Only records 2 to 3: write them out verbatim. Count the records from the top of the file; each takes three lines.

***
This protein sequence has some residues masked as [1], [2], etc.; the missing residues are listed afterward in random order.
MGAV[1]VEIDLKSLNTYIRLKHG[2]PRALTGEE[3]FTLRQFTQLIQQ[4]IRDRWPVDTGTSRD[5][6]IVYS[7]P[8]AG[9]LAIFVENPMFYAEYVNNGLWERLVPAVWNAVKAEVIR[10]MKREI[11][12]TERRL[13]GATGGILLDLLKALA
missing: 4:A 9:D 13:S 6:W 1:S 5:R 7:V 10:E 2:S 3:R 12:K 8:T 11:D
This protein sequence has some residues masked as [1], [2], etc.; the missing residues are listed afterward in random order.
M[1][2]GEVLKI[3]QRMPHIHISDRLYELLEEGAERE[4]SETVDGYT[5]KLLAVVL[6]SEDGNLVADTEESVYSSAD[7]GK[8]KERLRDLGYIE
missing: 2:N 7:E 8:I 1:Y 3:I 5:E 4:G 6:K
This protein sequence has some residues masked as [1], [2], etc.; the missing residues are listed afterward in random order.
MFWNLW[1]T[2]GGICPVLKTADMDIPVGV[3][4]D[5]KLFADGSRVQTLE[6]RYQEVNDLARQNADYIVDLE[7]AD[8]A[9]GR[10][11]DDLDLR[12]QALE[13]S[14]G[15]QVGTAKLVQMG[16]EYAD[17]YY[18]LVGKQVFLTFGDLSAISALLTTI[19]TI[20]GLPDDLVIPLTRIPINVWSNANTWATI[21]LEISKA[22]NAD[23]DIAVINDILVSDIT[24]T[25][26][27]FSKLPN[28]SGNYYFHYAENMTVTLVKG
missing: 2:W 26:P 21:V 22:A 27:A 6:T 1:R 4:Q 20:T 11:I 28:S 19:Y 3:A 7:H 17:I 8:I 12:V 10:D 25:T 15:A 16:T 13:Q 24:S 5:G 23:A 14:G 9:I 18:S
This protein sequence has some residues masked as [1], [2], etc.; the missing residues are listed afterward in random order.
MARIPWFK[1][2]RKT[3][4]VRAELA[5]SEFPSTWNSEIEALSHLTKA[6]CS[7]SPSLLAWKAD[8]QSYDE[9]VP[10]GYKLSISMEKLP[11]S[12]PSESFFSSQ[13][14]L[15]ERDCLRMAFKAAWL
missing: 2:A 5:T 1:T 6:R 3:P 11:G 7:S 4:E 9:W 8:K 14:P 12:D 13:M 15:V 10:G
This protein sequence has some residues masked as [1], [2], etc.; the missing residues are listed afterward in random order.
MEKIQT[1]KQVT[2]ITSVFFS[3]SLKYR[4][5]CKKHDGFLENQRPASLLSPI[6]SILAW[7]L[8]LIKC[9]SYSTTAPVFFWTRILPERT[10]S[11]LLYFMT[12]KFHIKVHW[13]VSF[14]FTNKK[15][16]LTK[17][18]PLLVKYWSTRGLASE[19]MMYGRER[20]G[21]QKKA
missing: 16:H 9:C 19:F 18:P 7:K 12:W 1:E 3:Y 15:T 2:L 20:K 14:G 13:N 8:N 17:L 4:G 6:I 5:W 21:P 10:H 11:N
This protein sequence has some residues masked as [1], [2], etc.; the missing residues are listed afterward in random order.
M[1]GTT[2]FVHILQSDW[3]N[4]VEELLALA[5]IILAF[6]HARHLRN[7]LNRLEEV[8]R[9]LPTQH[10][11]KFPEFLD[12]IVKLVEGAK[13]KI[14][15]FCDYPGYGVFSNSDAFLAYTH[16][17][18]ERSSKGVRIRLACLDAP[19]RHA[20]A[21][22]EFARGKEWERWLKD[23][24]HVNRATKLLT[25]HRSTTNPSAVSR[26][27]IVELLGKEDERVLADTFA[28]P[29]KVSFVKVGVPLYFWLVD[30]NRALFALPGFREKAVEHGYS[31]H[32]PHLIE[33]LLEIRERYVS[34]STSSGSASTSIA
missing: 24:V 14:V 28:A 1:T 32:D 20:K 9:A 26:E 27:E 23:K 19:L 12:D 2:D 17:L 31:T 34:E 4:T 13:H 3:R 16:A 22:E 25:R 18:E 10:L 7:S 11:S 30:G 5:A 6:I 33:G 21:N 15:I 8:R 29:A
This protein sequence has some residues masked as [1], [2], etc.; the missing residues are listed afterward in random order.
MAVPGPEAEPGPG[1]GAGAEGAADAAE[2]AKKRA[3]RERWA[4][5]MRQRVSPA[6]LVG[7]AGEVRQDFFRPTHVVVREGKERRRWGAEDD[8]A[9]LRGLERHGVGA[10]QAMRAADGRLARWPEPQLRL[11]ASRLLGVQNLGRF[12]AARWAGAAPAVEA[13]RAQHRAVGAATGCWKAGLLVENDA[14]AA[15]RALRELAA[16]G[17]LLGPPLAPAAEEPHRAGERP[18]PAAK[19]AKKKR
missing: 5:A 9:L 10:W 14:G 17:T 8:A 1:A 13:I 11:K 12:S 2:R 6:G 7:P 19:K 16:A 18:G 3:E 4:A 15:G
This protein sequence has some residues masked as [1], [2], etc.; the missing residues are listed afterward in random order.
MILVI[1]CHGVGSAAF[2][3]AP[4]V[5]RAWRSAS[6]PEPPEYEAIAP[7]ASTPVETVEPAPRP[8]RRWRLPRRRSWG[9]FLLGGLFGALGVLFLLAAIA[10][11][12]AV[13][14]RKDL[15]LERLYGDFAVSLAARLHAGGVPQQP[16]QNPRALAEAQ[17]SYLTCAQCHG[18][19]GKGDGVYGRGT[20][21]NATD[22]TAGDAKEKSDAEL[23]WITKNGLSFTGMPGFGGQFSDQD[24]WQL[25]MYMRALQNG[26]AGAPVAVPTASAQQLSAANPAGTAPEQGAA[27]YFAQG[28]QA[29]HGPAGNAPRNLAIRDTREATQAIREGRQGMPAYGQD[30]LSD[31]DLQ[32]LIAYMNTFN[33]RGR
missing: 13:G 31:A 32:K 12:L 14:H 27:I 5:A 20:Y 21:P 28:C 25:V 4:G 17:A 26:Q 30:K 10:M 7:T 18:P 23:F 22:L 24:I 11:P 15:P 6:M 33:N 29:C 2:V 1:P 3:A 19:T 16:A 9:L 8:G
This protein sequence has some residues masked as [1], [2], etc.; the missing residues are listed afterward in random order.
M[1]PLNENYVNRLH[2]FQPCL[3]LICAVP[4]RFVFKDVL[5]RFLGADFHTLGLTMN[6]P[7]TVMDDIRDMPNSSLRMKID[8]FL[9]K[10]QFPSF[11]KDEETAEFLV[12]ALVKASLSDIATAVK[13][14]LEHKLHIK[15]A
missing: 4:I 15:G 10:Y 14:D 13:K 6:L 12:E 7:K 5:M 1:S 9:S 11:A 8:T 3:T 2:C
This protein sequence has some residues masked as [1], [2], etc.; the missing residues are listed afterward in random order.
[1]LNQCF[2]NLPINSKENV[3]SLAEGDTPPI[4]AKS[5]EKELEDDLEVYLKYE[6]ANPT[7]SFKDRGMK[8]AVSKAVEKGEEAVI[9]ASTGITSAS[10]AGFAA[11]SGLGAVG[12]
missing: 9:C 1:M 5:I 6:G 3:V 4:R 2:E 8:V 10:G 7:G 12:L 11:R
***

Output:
This protein sequence has some residues masked as [1], [2], etc.; the missing residues are listed afterward in random order.
M[1][2]GEVLKI[3]QRMPHIHISDRLYELLEEGAERE[4]SETVDGYT[5]KLLAVVL[6]SEDGNLVADTEESVYSSAD[7]GK[8]KERLRDLGYIE
missing: 2:N 7:E 8:I 1:Y 3:I 5:E 4:G 6:K
This protein sequence has some residues masked as [1], [2], etc.; the missing residues are listed afterward in random order.
MFWNLW[1]T[2]GGICPVLKTADMDIPVGV[3][4]D[5]KLFADGSRVQTLE[6]RYQEVNDLARQNADYIVDLE[7]AD[8]A[9]GR[10][11]DDLDLR[12]QALE[13]S[14]G[15]QVGTAKLVQMG[16]EYAD[17]YY[18]LVGKQVFLTFGDLSAISALLTTI[19]TI[20]GLPDDLVIPLTRIPINVWSNANTWATI[21]LEISKA[22]NAD[23]DIAVINDILVSDIT[24]T[25][26][27]FSKLPN[28]SGNYYFHYAENMTVTLVKG
missing: 2:W 26:P 21:V 22:A 27:A 6:T 1:R 4:Q 20:T 11:I 28:S 19:Y 3:A 7:H 17:I 8:I 12:V 10:D 25:T 15:A 16:T 13:Q 24:S 5:G 23:A 14:G 9:I 18:S